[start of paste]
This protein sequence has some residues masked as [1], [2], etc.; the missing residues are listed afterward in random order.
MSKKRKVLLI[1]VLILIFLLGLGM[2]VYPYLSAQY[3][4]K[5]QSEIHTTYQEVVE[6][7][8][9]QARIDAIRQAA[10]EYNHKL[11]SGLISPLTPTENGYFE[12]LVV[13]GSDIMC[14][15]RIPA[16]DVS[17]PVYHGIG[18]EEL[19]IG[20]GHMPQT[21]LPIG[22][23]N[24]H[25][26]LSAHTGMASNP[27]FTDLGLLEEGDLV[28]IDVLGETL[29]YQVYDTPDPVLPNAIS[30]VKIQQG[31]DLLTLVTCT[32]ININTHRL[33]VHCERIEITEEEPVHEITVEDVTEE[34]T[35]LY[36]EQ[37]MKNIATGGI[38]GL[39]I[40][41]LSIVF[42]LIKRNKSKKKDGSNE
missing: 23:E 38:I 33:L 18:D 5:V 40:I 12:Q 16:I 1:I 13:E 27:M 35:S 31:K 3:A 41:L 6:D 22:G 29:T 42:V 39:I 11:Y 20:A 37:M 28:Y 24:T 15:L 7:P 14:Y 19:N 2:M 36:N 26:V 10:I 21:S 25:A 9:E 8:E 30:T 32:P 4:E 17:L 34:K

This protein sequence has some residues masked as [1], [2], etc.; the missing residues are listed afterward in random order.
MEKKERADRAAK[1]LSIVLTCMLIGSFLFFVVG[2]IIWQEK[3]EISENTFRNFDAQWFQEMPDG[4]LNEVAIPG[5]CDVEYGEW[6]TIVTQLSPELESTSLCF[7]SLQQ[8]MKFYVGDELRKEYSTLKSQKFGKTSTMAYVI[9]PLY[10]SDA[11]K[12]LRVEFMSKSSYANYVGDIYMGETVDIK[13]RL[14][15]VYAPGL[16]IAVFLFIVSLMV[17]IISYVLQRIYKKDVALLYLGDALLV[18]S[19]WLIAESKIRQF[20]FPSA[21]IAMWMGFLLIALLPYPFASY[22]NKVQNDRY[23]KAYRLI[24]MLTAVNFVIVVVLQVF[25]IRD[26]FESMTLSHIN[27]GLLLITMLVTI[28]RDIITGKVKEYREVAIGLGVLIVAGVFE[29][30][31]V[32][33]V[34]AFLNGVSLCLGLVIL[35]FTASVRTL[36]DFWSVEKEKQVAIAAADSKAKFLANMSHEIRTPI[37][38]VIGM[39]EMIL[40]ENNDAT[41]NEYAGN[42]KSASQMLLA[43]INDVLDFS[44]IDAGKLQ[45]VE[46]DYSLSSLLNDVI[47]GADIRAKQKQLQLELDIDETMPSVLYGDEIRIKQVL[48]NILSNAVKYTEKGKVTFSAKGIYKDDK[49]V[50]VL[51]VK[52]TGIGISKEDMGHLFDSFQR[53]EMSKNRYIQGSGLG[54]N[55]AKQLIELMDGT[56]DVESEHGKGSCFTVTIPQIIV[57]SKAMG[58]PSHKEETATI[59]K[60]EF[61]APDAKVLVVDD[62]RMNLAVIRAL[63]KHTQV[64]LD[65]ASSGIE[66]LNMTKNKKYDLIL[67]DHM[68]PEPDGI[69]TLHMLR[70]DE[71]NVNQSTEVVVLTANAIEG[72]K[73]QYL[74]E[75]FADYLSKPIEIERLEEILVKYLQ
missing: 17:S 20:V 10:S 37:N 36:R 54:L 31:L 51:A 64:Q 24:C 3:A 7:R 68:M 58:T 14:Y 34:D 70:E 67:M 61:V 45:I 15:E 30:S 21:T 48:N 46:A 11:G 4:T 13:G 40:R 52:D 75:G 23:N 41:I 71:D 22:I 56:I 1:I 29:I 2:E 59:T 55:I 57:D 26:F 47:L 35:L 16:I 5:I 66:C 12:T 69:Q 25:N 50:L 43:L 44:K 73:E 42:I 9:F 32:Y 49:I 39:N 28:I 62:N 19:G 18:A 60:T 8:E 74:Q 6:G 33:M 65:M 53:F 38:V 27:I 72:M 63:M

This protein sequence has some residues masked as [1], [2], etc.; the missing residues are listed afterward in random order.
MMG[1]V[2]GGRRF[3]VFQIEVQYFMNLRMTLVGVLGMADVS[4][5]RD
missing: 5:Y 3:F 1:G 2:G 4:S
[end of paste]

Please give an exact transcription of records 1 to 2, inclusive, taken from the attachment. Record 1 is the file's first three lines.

This protein sequence has some residues masked as [1], [2], etc.; the missing residues are listed afterward in random order.
MSKKRKVLLI[1]VLILIFLLGLGM[2]VYPYLSAQY[3][4]K[5]QSEIHTTYQEVVE[6][7][8][9]QARIDAIRQAA[10]EYNHKL[11]SGLISPLTPTENGYFE[12]LVV[13]GSDIMC[14][15]RIPA[16]DVS[17]PVYHGIG[18]EEL[19]IG[20]GHMPQT[21]LPIG[22][23]N[24]H[25][26]LSAHTGMASNP[27]FTDLGLLEEGDLV[28]IDVLGETL[29]YQVYDTPDPVLPNAIS[30]VKIQQG[31]DLLTLVTCT[32]ININTHRL[33]VHCERIEITEEEPVHEITVEDVTEE[34]T[35]LY[36]EQ[37]MKNIATGGI[38]GL[39]I[40][41]LSIVF[42]LIKRNKSKKKDGSNE
missing: 23:E 38:I 33:L 18:D 5:V 40:I 12:Q 16:I 1:I 13:E 27:M 35:S 31:K 3:A 41:L 6:D 22:G 29:T 42:V 39:I 11:Y 20:A 37:M 28:Y 24:T 15:L 7:P 14:Y 19:N 2:M 36:N 26:V 10:I 21:S 25:A 9:E 8:E 30:T 32:P 4:E 17:L 34:K

This protein sequence has some residues masked as [1], [2], etc.; the missing residues are listed afterward in random order.
MEKKERADRAAK[1]LSIVLTCMLIGSFLFFVVG[2]IIWQEK[3]EISENTFRNFDAQWFQEMPDG[4]LNEVAIPG[5]CDVEYGEW[6]TIVTQLSPELESTSLCF[7]SLQQ[8]MKFYVGDELRKEYSTLKSQKFGKTSTMAYVI[9]PLY[10]SDA[11]K[12]LRVEFMSKSSYANYVGDIYMGETVDIK[13]RL[14][15]VYAPGL[16]IAVFLFIVSLMV[17]IISYVLQRIYKKDVALLYLGDALLV[18]S[19]WLIAESKIRQF[20]FPSA[21]IAMWMGFLLIALLPYPFASY[22]NKVQNDRY[23]KAYRLI[24]MLTAVNFVIVVVLQVF[25]IRD[26]FESMTLSHIN[27]GLLLITMLVTI[28]RDIITGKVKEYREVAIGLGVLIVAGVFE[29][30][31]V[32][33]V[34]AFLNGVSLCLGLVIL[35]FTASVRTL[36]DFWSVEKEKQVAIAAADSKAKFLANMSHEIRTPI[37][38]VIGM[39]EMIL[40]ENNDAT[41]NEYAGN[42]KSASQMLLA[43]INDVLDFS[44]IDAGKLQ[45]VE[46]DYSLSSLLNDVI[47]GADIRAKQKQLQLELDIDETMPSVLYGDEIRIKQVL[48]NILSNAVKYTEKGKVTFSAKGIYKDDK[49]V[50]VL[51]VK[52]TGIGISKEDMGHLFDSFQR[53]EMSKNRYIQGSGLG[54]N[55]AKQLIELMDGT[56]DVESEHGKGSCFTVTIPQIIV[57]SKAMG[58]PSHKEETATI[59]K[60]EF[61]APDAKVLVVDD[62]RMNLAVIRAL[63]KHTQV[64]LD[65]ASSGIE[66]LNMTKNKKYDLIL[67]DHM[68]PEPDGI[69]TLHMLR[70]DE[71]NVNQSTEVVVLTANAIEG[72]K[73]QYL[74]E[75]FADYLSKPIEIERLEEILVKYLQ
missing: 17:S 20:V 10:S 37:N 36:R 54:L 31:L 51:A 64:Q 24:C 3:A 7:R 68:M 58:T 14:Y 34:D 70:E 67:M 61:V 45:I 15:E 30:S 21:T 48:N 46:A 11:G 4:T 13:G 40:R 52:D 75:G 23:N 41:I 71:D 22:I 56:I 1:I 29:I 2:E 59:T 55:I 57:D 26:F 47:L 35:L 16:I 5:I 66:C 12:T 69:Q 25:N 50:L 43:L 44:K 73:E 42:I 9:F 32:Y 49:I 39:N 28:I 62:N 19:G 18:A 60:T 8:E 74:Q 6:G 33:M 65:M 53:F 38:V 27:I 72:M 63:M